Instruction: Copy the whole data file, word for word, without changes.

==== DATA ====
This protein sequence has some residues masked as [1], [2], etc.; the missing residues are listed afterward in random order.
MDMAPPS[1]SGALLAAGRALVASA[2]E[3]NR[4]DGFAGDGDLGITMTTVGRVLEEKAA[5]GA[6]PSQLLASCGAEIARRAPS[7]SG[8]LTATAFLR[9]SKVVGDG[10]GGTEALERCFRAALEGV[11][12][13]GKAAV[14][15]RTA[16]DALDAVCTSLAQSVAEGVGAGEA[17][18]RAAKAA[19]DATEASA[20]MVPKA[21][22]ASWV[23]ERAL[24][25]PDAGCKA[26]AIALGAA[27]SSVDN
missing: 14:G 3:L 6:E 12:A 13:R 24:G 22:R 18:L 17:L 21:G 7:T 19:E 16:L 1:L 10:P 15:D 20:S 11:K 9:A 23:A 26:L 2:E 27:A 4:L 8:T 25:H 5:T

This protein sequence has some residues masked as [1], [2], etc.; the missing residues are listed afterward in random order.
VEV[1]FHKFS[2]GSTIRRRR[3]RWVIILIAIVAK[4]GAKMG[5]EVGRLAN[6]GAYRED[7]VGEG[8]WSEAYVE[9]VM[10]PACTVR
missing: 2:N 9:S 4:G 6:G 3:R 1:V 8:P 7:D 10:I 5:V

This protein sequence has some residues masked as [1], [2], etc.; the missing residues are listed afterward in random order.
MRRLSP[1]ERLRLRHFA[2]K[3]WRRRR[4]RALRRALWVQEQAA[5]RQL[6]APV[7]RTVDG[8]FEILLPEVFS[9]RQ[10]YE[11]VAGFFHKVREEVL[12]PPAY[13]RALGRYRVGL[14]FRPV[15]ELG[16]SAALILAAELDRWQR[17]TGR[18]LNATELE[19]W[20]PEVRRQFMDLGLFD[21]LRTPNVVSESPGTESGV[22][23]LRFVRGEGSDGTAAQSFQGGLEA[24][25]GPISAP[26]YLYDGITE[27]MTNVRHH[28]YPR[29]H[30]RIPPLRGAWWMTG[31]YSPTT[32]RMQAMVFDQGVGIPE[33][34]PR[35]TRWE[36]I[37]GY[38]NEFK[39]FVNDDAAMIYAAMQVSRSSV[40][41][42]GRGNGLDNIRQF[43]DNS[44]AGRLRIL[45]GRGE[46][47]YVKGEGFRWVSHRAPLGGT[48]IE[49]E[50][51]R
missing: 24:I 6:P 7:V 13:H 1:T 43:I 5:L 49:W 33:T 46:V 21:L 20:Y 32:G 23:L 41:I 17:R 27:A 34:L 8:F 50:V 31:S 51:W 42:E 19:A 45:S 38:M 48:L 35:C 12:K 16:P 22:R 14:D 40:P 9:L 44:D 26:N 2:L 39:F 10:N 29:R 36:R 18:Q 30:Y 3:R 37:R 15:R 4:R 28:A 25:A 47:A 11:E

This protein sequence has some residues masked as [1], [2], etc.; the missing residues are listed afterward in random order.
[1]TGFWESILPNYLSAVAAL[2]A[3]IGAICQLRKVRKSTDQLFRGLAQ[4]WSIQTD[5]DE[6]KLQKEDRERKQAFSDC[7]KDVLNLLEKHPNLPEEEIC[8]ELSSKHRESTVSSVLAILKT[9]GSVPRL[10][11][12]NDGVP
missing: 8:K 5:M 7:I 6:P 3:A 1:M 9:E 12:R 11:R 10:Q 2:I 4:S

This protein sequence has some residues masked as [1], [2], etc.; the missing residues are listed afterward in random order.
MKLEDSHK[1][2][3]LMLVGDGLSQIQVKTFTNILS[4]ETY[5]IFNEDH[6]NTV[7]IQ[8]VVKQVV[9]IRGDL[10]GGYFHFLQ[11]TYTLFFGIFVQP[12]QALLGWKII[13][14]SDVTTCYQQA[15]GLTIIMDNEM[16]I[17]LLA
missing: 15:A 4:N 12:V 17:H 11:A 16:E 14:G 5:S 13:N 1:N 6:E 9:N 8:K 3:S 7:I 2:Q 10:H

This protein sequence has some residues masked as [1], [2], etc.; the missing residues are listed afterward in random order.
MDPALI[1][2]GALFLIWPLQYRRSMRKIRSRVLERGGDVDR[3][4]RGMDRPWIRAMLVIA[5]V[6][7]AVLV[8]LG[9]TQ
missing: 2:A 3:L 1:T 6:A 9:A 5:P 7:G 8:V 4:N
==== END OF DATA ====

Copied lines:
This protein sequence has some residues masked as [1], [2], etc.; the missing residues are listed afterward in random order.
MDMAPPS[1]SGALLAAGRALVASA[2]E[3]NR[4]DGFAGDGDLGITMTTVGRVLEEKAA[5]GA[6]PSQLLASCGAEIARRAPS[7]SG[8]LTATAFLR[9]SKVVGDG[10]GGTEALERCFRAALEGV[11][12][13]GKAAV[14][15]RTA[16]DALDAVCTSLAQSVAEGVGAGEA[17][18]RAAKAA[19]DATEASA[20]MVPKA[21][22]ASWV[23]ERAL[24][25]PDAGCKA[26]AIALGAA[27]SSVDN
missing: 14:G 3:L 6:E 12:A 13:R 24:G 22:R 18:L 17:L 21:G 7:T 19:E 16:L 1:L 10:P 15:D 20:S 11:K 9:A 23:A 26:L 2:E 27:A 4:L 8:T 25:H 5:T

This protein sequence has some residues masked as [1], [2], etc.; the missing residues are listed afterward in random order.
VEV[1]FHKFS[2]GSTIRRRR[3]RWVIILIAIVAK[4]GAKMG[5]EVGRLAN[6]GAYRED[7]VGEG[8]WSEAYVE[9]VM[10]PACTVR
missing: 2:N 9:S 4:G 6:G 3:R 1:V 8:P 7:D 10:I 5:V

This protein sequence has some residues masked as [1], [2], etc.; the missing residues are listed afterward in random order.
MRRLSP[1]ERLRLRHFA[2]K[3]WRRRR[4]RALRRALWVQEQAA[5]RQL[6]APV[7]RTVDG[8]FEILLPEVFS[9]RQ[10]YE[11]VAGFFHKVREEVL[12]PPAY[13]RALGRYRVGL[14]FRPV[15]ELG[16]SAALILAAELDRWQR[17]TGR[18]LNATELE[19]W[20]PEVRRQFMDLGLFD[21]LRTPNVVSESPGTESGV[22][23]LRFVRGEGSDGTAAQSFQGGLEA[24][25]GPISAP[26]YLYDGITE[27]MTNVRHH[28]YPR[29]H[30]RIPPLRGAWWMTG[31]YSPTT[32]RMQAMVFDQGVGIPE[33][34]PR[35]TRWE[36]I[37]GY[38]NEFK[39]FVNDDAAMIYAAMQVSRSSV[40][41][42]GRGNGLDNIRQF[43]DNS[44]AGRLRIL[45]GRGE[46][47]YVKGEGFRWVSHRAPLGGT[48]IE[49]E[50][51]R
missing: 24:I 6:P 7:V 13:H 1:T 43:I 5:L 49:W 33:T 46:V 21:L 20:Y 32:G 23:L 41:I 17:R 27:A 34:L 8:F 50:V 31:S 51:W 42:E 19:A 45:S 38:M 48:L 35:C 12:K 16:P 22:R 14:D 40:P 9:L 44:D 26:N 2:L 39:F 10:N 29:R 36:R 18:Q 30:Y 3:R 37:R 15:R 4:R 28:A 25:A 47:A 11:E

This protein sequence has some residues masked as [1], [2], etc.; the missing residues are listed afterward in random order.
[1]TGFWESILPNYLSAVAAL[2]A[3]IGAICQLRKVRKSTDQLFRGLAQ[4]WSIQTD[5]DE[6]KLQKEDRERKQAFSDC[7]KDVLNLLEKHPNLPEEEIC[8]ELSSKHRESTVSSVLAILKT[9]GSVPRL[10][11][12]NDGVP
missing: 8:K 5:M 7:I 6:P 3:A 1:M 9:E 12:R 11:R 10:Q 2:I 4:S

This protein sequence has some residues masked as [1], [2], etc.; the missing residues are listed afterward in random order.
MKLEDSHK[1][2][3]LMLVGDGLSQIQVKTFTNILS[4]ETY[5]IFNEDH[6]NTV[7]IQ[8]VVKQVV[9]IRGDL[10]GGYFHFLQ[11]TYTLFFGIFVQP[12]QALLGWKII[13][14]SDVTTCYQQA[15]GLTIIMDNEM[16]I[17]LLA
missing: 15:A 4:N 12:V 17:H 11:A 16:E 14:G 5:S 13:N 1:N 6:E 9:N 8:K 3:S 7:I 2:Q 10:H

This protein sequence has some residues masked as [1], [2], etc.; the missing residues are listed afterward in random order.
MDPALI[1][2]GALFLIWPLQYRRSMRKIRSRVLERGGDVDR[3][4]RGMDRPWIRAMLVIA[5]V[6][7]AVLV[8]LG[9]TQ
missing: 2:A 3:L 1:T 6:A 9:A 5:P 7:G 8:V 4:N